Should Indiana create an independent commission to draw districts after the 2020 census?
The U.S. Supreme Court recently threw a wet blanket over the smoldering arguments put forth largely by liberal special interests about the process of drawing legislative district boundaries and whether they can be significantly manipulated for partisan gain. Spoiler alert: They can’t, at least in any meaningful way.
Exploring the reason for my answer can get complicated quickly, but the shortest answer is that election outcomes are driven by various factors that matter far more than district boundary lines. And I can prove it.
Hoosier Democrats have complained the supermajorities of Republicans in the House and the Senate, and the majority of Indiana congressional seats being held by the GOP, are the result of some map-drawing voodoo. However, Republicans have traditionally dominated those races that don’t have district lines—races for president, U.S. Senate, and statewide offices like treasurer. And, yes, they dominate in the Legislature.
Many factors account for this, the greatest of which is that Indiana voters tend to be fairly conservative. Add to this good candidates, campaigns based on topical issues, and the ability of candidates to raise funds to communicate their messages. Those are the integral factors to victory, not a line on a map.
The argument for changes in redistricting conveniently ignores court-mandated rules, including drawing compact districts, keeping communities of interest together, maintaining the voting power of minorities, and keeping the number of voters in each district nearly identical. These mandates restrict the opportunity for political games.
Detractors also fail to recall the circumstances under which the GOP gained its supermajority. It occurred in the election after Democratic legislators fled the state for Illinois, after refusing to debate and vote on right-to-work legislation. District lines had nothing to do with a meaningful rebuke from the voters for a dereliction of duty.
Since then, I think most Hoosiers have been pretty happy with the economic growth, personal income growth, job creation and road investments that have occurred under GOP leadership—all accomplished while maintaining strong reserves and a balanced budget. I trust Hoosiers to elect those who best represent their interests. And they have.
As I’ve said before, redistricting-reform proponents appear to believe voters are somehow mindless robots with unshakable party affiliation. Prior election results prove otherwise.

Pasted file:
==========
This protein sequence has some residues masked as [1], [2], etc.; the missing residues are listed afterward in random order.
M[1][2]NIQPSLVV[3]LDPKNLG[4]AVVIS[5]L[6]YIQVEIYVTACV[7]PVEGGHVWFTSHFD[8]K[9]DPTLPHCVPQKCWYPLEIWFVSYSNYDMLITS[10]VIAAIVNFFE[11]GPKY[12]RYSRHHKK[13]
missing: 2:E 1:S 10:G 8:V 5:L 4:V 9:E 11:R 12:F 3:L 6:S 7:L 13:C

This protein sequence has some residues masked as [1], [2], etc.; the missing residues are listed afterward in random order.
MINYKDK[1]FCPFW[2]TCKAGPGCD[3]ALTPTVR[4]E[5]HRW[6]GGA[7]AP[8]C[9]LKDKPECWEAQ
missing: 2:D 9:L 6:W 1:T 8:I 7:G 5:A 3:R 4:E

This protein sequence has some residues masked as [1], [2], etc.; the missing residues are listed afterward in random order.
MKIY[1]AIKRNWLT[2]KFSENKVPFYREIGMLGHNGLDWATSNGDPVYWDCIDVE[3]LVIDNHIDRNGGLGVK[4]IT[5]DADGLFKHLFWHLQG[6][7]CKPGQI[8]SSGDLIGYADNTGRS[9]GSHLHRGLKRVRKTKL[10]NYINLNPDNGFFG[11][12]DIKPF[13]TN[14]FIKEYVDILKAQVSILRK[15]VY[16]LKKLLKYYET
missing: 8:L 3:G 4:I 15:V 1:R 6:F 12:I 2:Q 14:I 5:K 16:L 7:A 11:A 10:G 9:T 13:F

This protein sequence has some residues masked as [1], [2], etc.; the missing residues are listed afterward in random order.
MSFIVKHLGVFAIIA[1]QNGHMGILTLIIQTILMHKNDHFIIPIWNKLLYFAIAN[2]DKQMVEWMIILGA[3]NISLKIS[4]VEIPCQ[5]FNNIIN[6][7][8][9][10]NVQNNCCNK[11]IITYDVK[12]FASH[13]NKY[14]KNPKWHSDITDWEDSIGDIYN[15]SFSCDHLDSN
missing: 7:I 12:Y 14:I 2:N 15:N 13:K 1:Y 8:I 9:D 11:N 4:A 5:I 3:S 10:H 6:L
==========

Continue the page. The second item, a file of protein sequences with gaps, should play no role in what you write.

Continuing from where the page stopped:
And of states that have attempted reform, the results have been mixed. Creating a “nonpartisan” commission is unlikely. The U.S. Supreme Court is nonpartisan, but it would appear individual members’ positions on the political spectrum are pretty clear. In California, the supposedly nonpartisan effort was found to be stacked with partisan plants. In Indiana, the primary “citizens” group pushing for reform is aligned with liberals and refuses to disclose the names of its members or board, or funding sources. That lack of transparency creates serious questions about its true agenda.
Indiana was recognized by The Washington Post as having among the least gerrymandered districts in the United States. I’d say let’s not attempt a cynical, politically driven fix to solve a problem that doesn’t really exist.•
Hershman, a Republican, previously served in the Indiana Senate. He currently serves of counsel in the federal practice group of Barnes and Thornburg LLP in Washington, D.C. Send comments on this column to firstname.lastname@example.org.
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2 thoughts on “Brandt Hershman: Blame the candidates, not the lines on a map”
Gerrymandering exists in Indiana. For example, take a look at the Indiana House map for Monroe County, which is represented by 5 different legislators. This was intentional to dilute the Democratic-leaning voters with more Republican voters from neighboring counties. A similar technique was used for the congressional districts around Indianapolis.
Head in the sand, Senator